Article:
The Global Solution: Partnering for Internet Freedom Festival 2017

by Olivia Ito

ASL19 is partnering with Internet Freedom Festival (IFF) for their next festival that is happening (March 6-10, 2017). We sat down with both Ali Bangi (ASL19 Director) and Pepe Borras (Internet Freedom Festival Director at IREX) to talk about why we’re partnering and what our focus is for the next year.

Why did ASL19 and IFF partner in the past? What are we collectively supporting?

Ali: I was really tired of panels that were held in the Western world. Iran, China, Syria, and sometimes Cuba would be on the same panels with a Western moderator and audience. They would talk about how the state of the internet was so terrible in those regions and how we can feel good about how things are in the US or UK and then call it a day. For a very long time, our participation and cause were used by people of the West to talk about us and never themselves.

The opportunity to partner with IFF was a unique one. The festival works to ensure that there is an equal representation of issues (e.g. privacy and surveillance issues in all countries). There is a very diverse crowd - Latin America, Central Asia, North America, Western Europe, etc. The conversations aren’t based on let’s feel good about ourselves - it’s real, global, and down-to-earth. Every cause is paid attention to and is represented by the community it serves. I really like the vibe of IFF and don't come out of it feeling used.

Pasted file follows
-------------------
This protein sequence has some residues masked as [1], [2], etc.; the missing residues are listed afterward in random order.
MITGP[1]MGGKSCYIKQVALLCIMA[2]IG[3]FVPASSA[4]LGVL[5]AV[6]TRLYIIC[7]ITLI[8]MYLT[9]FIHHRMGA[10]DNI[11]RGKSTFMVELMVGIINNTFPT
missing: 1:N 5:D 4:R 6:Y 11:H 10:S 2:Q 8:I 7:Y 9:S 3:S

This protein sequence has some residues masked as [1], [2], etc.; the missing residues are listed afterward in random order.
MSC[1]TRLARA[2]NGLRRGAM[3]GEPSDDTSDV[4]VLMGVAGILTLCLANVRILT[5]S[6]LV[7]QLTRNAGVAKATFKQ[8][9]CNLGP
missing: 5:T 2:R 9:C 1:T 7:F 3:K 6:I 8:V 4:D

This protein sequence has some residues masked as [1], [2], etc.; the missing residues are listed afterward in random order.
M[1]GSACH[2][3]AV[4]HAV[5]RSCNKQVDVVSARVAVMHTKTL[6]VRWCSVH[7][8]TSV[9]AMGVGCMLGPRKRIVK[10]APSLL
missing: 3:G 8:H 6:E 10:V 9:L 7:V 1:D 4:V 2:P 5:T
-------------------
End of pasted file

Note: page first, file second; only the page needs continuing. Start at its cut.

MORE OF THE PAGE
I also like that it’s a “let’s sit down together and really collaborate” kind of event. Things that are discussed elsewhere are followed up at IFF. Having a week-long event allows you to embark on a serious journey, not get distracted, and launch initiatives/get things done. We need a space like this - things are so interconnected that it's important we meet people from all over the world and spend time working with them.

Pepe: For the IFF, it's very important to have a diverse regional representation - to get people who have experience in specific regions to be present in the festival. ASL19, is the reference for Iran, so it's very important to have their voice. It’s not only expertise that they bring, but also the local networks that trust ASL19 that have a presence at the festival whether that be through having their interests represented or actually coming to the event. It’s important that the festival is hands-on and goal-oriented, multi-disciplinary (not just because it’s a buzzword), and multi-cultural. We’re connecting and bridging all the islands.

What are we focusing on for next year?

Ali: We became collectively better at holding governments accountable when they start to assert too much power or try to control the internet. However, what’s shifted is that places like Iran seem to be delegating to private citizen hacking groups or hackers so it's hard for us to prove their relationships to government. We believe that they are government-sponsored because they are too well-funded to be a community initiative.